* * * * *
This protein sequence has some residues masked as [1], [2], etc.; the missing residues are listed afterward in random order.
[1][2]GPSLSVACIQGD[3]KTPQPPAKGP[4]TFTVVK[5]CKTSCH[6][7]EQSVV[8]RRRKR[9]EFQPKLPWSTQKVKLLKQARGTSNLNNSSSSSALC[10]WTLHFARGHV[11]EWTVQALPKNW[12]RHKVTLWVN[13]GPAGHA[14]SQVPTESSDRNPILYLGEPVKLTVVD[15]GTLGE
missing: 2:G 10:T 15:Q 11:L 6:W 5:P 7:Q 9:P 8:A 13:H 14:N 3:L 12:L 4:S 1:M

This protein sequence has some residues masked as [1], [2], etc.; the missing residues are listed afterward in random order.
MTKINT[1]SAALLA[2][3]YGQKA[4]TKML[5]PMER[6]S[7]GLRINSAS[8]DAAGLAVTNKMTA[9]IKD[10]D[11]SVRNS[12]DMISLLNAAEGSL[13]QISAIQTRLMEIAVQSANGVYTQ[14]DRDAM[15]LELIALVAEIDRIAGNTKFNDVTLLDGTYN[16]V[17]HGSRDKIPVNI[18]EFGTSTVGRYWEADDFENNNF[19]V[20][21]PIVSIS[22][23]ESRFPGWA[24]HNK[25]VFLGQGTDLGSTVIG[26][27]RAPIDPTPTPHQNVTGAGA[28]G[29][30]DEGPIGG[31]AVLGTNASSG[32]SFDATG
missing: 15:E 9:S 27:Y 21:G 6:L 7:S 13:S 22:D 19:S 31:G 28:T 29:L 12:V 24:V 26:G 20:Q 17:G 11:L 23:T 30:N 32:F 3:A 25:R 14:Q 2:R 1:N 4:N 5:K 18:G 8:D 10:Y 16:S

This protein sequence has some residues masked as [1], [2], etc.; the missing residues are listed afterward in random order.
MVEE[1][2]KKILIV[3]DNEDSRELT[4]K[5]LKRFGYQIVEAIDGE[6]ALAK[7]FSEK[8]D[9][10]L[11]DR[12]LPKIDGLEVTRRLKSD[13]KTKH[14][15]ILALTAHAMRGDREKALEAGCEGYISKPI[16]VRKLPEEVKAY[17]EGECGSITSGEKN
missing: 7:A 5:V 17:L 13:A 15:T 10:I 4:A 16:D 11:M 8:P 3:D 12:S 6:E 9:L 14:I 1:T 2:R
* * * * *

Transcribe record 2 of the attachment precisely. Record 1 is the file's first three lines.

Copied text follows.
This protein sequence has some residues masked as [1], [2], etc.; the missing residues are listed afterward in random order.
MTKINT[1]SAALLA[2][3]YGQKA[4]TKML[5]PMER[6]S[7]GLRINSAS[8]DAAGLAVTNKMTA[9]IKD[10]D[11]SVRNS[12]DMISLLNAAEGSL[13]QISAIQTRLMEIAVQSANGVYTQ[14]DRDAM[15]LELIALVAEIDRIAGNTKFNDVTLLDGTYN[16]V[17]HGSRDKIPVNI[18]EFGTSTVGRYWEADDFENNNF[19]V[20][21]PIVSIS[22][23]ESRFPGWA[24]HNK[25]VFLGQGTDLGSTVIG[26][27]RAPIDPTPTPHQNVTGAGA[28]G[29][30]DEGPIGG[31]AVLGTNASSG[32]SFDATG
missing: 15:E 9:S 27:Y 21:G 6:L 7:S 13:S 22:D 19:S 31:G 28:T 29:L 12:V 24:V 26:G 20:Q 17:G 11:L 23:T 30:N 32:F 3:A 25:R 14:Q 2:R 1:N 4:N 5:K 18:G 8:D 10:Y 16:S